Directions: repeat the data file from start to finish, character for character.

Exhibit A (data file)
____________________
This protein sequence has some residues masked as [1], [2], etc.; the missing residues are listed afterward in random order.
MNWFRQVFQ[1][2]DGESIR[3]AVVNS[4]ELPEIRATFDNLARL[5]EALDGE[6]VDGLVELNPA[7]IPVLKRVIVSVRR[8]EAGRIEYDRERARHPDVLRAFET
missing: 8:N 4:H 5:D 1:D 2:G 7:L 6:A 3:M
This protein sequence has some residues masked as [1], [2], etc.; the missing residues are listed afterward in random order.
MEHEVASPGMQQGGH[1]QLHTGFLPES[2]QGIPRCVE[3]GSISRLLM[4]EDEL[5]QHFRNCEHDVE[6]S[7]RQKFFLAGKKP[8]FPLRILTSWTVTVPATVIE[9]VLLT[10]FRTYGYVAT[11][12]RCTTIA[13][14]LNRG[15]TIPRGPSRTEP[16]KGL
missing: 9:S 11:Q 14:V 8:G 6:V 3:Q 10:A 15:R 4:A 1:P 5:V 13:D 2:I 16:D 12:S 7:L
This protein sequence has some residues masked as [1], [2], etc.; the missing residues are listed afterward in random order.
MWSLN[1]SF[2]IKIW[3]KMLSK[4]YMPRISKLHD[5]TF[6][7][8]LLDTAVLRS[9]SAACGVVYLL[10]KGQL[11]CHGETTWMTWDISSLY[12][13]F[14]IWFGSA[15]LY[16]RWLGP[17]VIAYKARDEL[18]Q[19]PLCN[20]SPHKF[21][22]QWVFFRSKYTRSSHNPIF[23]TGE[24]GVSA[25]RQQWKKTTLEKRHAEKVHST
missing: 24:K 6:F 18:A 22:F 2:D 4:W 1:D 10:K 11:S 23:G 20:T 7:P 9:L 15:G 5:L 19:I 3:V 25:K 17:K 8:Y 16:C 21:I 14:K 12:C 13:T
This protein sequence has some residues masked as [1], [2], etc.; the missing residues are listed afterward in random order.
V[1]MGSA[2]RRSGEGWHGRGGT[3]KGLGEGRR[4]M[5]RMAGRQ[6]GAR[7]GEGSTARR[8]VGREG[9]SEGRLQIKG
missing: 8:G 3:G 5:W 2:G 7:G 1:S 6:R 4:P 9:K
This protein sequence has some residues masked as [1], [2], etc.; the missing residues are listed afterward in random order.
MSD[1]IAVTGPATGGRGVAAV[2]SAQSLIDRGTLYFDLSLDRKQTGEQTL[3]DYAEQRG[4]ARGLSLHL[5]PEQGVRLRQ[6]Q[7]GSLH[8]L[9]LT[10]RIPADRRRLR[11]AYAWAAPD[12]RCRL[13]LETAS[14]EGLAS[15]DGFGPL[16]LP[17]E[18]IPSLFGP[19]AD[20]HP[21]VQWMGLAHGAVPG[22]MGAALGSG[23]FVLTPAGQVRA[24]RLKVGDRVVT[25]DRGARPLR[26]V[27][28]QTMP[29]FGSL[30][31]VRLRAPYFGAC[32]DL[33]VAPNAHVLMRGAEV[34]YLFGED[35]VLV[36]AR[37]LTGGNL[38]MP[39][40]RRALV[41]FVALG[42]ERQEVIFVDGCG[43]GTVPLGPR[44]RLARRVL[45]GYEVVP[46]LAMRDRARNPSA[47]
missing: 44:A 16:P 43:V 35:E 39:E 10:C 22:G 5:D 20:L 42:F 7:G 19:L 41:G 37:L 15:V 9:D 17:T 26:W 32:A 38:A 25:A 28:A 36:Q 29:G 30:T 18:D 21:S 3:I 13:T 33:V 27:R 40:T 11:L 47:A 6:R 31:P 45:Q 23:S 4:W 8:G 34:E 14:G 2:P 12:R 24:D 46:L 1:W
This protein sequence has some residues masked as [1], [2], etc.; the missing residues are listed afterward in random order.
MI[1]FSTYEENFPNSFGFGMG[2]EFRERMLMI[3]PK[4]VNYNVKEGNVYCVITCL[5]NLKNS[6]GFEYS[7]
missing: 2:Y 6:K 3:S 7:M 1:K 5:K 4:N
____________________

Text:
This protein sequence has some residues masked as [1], [2], etc.; the missing residues are listed afterward in random order.
MNWFRQVFQ[1][2]DGESIR[3]AVVNS[4]ELPEIRATFDNLARL[5]EALDGE[6]VDGLVELNPA[7]IPVLKRVIVSVRR[8]EAGRIEYDRERARHPDVLRAFET
missing: 8:N 4:H 5:D 1:D 2:G 7:L 6:A 3:M
This protein sequence has some residues masked as [1], [2], etc.; the missing residues are listed afterward in random order.
MEHEVASPGMQQGGH[1]QLHTGFLPES[2]QGIPRCVE[3]GSISRLLM[4]EDEL[5]QHFRNCEHDVE[6]S[7]RQKFFLAGKKP[8]FPLRILTSWTVTVPATVIE[9]VLLT[10]FRTYGYVAT[11][12]RCTTIA[13][14]LNRG[15]TIPRGPSRTEP[16]KGL
missing: 9:S 11:Q 14:V 8:G 6:V 3:Q 10:A 15:R 4:A 1:P 5:V 13:D 2:I 16:D 12:S 7:L
This protein sequence has some residues masked as [1], [2], etc.; the missing residues are listed afterward in random order.
MWSLN[1]SF[2]IKIW[3]KMLSK[4]YMPRISKLHD[5]TF[6][7][8]LLDTAVLRS[9]SAACGVVYLL[10]KGQL[11]CHGETTWMTWDISSLY[12][13]F[14]IWFGSA[15]LY[16]RWLGP[17]VIAYKARDEL[18]Q[19]PLCN[20]SPHKF[21][22]QWVFFRSKYTRSSHNPIF[23]TGE[24]GVSA[25]RQQWKKTTLEKRHAEKVHST
missing: 24:K 6:F 18:A 22:F 2:D 4:W 1:D 10:K 11:S 23:G 20:T 7:P 9:L 15:G 5:L 19:I 3:V 25:K 17:K 8:Y 16:C 21:I 14:K 12:C 13:T
This protein sequence has some residues masked as [1], [2], etc.; the missing residues are listed afterward in random order.
V[1]MGSA[2]RRSGEGWHGRGGT[3]KGLGEGRR[4]M[5]RMAGRQ[6]GAR[7]GEGSTARR[8]VGREG[9]SEGRLQIKG
missing: 8:G 3:G 5:W 2:G 7:G 1:S 6:R 4:P 9:K
This protein sequence has some residues masked as [1], [2], etc.; the missing residues are listed afterward in random order.
MSD[1]IAVTGPATGGRGVAAV[2]SAQSLIDRGTLYFDLSLDRKQTGEQTL[3]DYAEQRG[4]ARGLSLHL[5]PEQGVRLRQ[6]Q[7]GSLH[8]L[9]LT[10]RIPADRRRLR[11]AYAWAAPD[12]RCRL[13]LETAS[14]EGLAS[15]DGFGPL[16]LP[17]E[18]IPSLFGP[19]AD[20]HP[21]VQWMGLAHGAVPG[22]MGAALGSG[23]FVLTPAGQVRA[24]RLKVGDRVVT[25]DRGARPLR[26]V[27][28]QTMP[29]FGSL[30][31]VRLRAPYFGAC[32]DL[33]VAPNAHVLMRGAEV[34]YLFGED[35]VLV[36]AR[37]LTGGNL[38]MP[39][40]RRALV[41]FVALG[42]ERQEVIFVDGCG[43]GTVPLGPR[44]RLARRVL[45]GYEVVP[46]LAMRDRARNPSA[47]
missing: 44:A 16:P 43:V 35:E 39:E 10:C 22:G 5:D 20:L 42:F 7:G 19:L 41:G 37:L 15:V 9:D 17:T 26:W 32:A 38:A 25:A 28:A 36:Q 29:G 30:T 18:D 21:S 3:I 13:T 33:V 27:R 40:T 11:L 47:A 6:R 31:P 45:Q 23:S 4:W 8:G 34:E 14:G 2:P 12:R 24:D 46:L 1:W
This protein sequence has some residues masked as [1], [2], etc.; the missing residues are listed afterward in random order.
MI[1]FSTYEENFPNSFGFGMG[2]EFRERMLMI[3]PK[4]VNYNVKEGNVYCVITCL[5]NLKNS[6]GFEYS[7]
missing: 2:Y 6:K 3:S 7:M 1:K 5:K 4:N